Grace Keown of Dixmont, Maine, has won MOFGA’s 2008 Common Ground Country Fair poster contest with her “Hay Barn” design. The clean, striking, colorful image depicts the traditional red barn (like the one at MOFGA’s Common Ground Education Center) and a hillside of round bales of hay. “Hay Barn” posters, T-shirts, cloth bags and other goods will be available at the Common Ground Fair on Sept. 19, 20 and 21, 2008, and at www.mofga.org.
Keown grew up in New Jersey and has lived in Arizona; Long Island, New York; and parts of New England. “I’ve lived in Maine since 2004,” says Keown, “when my husband and I decided to move ourselves and kids up here to start homesteading and living more sustainably and simply.” She and her family have a farmstead in the Dixmont hills, where they’re revitalizing the soil, bringing back a 90-year-old apple orchard (mostly Wolf River and cider apples), raising dairy goats, pigs and chickens, growing some of their own vegetables and berries organically, and supporting local agriculture and sustainability.
Keown graduated from the State University of New York at Stony Brook with a B.A. in Studio Art and Art History. A member and co-founder of Dirigo Road Gallery and president of the Valley Arts Alliance, her work was selected for a May 2008 group show entitled “Something Fishy” at the Maine Art Gallery in Wiscasset. She has also shown her work in the MOJAS/Waterville Art Society Annual Show and in the annual juried Belfast Arts in the Park. Keown has taught workshops in drawing and wire-jewelry making.
Keown has created art in some form or media for most of her life. Her personal journey and exploration of various techniques have taken her into relationships with watercolor, pastel, scratchboard, acrylic, oil, pen and ink, printmaking, photography, jewelry-making, stenciling and primitive rug-hooking. Her work draws intensely from nature, color, seasonal light and the expressive potentials of the powerful Maine landscape.
“Art is a bridge between nature and the viewer,” says Keown, “distilled by the artist’s vision. The human eye evolved immersed in nature, deciphering its profuse tangle – interpreting, exploring, mapping and learning its every detail. We have gotten so far removed from this that it is my sincere intent to be a link between my audience and that ancient lost world. I am extremely fortunate to live in the great state of Maine, where nature and inspiration dwell in practically ever corner and turn.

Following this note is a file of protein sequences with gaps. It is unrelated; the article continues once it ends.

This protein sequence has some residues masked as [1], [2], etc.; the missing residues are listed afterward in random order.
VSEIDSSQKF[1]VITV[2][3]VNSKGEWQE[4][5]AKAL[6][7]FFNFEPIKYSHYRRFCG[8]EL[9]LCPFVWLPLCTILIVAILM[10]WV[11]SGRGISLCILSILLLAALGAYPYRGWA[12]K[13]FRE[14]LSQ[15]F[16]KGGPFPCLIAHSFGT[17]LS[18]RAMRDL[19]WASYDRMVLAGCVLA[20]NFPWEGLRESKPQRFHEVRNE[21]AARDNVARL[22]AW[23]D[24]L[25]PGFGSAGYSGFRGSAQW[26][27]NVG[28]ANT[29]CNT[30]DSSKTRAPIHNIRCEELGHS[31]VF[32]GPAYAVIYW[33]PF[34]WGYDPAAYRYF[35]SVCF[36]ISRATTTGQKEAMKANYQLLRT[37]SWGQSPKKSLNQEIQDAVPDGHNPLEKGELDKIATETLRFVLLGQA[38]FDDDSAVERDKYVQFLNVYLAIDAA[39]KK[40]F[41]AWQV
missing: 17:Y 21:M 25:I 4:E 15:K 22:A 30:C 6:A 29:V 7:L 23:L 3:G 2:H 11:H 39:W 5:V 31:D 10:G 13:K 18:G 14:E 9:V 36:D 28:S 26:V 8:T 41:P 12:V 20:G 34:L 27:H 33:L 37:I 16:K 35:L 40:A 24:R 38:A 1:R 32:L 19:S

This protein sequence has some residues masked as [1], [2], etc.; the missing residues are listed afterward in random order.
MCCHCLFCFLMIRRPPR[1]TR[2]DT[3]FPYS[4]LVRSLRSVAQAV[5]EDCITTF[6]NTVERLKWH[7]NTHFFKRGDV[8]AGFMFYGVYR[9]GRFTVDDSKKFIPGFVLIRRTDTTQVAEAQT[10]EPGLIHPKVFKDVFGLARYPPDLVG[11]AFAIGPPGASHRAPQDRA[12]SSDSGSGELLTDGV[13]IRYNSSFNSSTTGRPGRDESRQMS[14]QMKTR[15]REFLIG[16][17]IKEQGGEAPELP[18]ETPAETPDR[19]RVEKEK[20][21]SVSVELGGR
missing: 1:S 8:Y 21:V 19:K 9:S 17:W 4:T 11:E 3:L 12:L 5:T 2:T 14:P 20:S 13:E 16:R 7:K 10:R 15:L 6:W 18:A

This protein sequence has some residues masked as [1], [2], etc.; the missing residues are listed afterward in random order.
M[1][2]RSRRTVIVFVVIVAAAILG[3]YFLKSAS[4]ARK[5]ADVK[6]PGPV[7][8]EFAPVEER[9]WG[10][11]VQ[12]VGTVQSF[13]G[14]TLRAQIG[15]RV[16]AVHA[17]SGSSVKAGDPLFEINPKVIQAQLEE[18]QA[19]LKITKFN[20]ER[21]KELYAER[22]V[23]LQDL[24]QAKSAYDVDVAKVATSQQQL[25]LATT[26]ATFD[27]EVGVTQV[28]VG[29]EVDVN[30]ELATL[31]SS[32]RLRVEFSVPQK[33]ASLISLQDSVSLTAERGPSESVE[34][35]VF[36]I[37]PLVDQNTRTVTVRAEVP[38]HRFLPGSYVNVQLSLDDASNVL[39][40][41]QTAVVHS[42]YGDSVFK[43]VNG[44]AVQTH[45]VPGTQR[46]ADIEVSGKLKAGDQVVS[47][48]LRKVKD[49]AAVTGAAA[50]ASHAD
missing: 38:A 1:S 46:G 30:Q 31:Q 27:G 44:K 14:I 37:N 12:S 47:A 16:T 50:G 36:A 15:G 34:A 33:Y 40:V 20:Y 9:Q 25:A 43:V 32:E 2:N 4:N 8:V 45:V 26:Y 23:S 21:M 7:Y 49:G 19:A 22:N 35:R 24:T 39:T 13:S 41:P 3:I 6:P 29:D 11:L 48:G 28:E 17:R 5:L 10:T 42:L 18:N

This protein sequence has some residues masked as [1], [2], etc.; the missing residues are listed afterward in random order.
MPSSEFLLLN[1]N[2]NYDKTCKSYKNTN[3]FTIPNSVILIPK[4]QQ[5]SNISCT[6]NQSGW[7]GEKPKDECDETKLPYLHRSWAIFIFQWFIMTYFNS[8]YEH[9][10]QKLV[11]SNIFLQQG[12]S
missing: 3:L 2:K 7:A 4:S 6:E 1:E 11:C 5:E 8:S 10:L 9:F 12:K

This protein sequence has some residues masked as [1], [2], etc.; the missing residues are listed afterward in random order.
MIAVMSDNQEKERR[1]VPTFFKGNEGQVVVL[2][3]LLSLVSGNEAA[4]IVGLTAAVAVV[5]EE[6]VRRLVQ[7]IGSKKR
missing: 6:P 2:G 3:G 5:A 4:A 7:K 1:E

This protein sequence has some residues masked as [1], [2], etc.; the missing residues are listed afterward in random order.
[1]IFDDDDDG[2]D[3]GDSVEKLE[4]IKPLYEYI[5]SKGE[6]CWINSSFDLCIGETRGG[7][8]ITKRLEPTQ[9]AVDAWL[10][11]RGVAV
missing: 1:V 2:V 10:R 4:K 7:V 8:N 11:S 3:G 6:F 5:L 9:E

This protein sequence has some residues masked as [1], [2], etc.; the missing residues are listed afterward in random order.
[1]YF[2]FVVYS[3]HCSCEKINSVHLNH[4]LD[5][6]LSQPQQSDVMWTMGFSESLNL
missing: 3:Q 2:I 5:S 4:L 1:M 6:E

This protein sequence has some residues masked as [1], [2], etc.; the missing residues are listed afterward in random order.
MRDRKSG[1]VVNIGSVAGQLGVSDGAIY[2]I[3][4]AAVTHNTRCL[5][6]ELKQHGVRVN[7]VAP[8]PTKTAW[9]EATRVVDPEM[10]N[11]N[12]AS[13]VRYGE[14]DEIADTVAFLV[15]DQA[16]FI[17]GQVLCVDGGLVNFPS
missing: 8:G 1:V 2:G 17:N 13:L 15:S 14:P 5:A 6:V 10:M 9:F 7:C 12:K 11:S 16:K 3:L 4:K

“I would like to say I am an artist by profession,” continues Keown, “although if I had to live by selling my work alone, I couldn’t at this point! But I keep trying by entering competitions and selling my work at local venues. I’ve worked in various professions, the most recent of which, before moving to Maine, was tech support.”
Regarding her winning Fair design, “I came up with the idea for a red barn the first year I entered the poster contest, in 2005. After looking at all the wonderful designs over the years, I noticed that a barn was not among them, which I feel is an important symbol of Maine agriculture. I used a combination of tempera and acrylic paints and India ink for my design.”
When she isn’t working on her art, Keown volunteers in the MOFGA office during the year when help is needed, and she and her family are enthusiastic about the organization. “MOFGA is one of the most important organizations we can support; I can’t stress that enough. The work they’ve been doing over the years has positioned them to be at the forefront of the local food and sustainability revolution. Maine is an ideal state for local agriculture to flourish, but it needs to flourish in all 50 states and the rest of the world as well. It is an honor for me to have my work be a part of MOFGA’s mission.”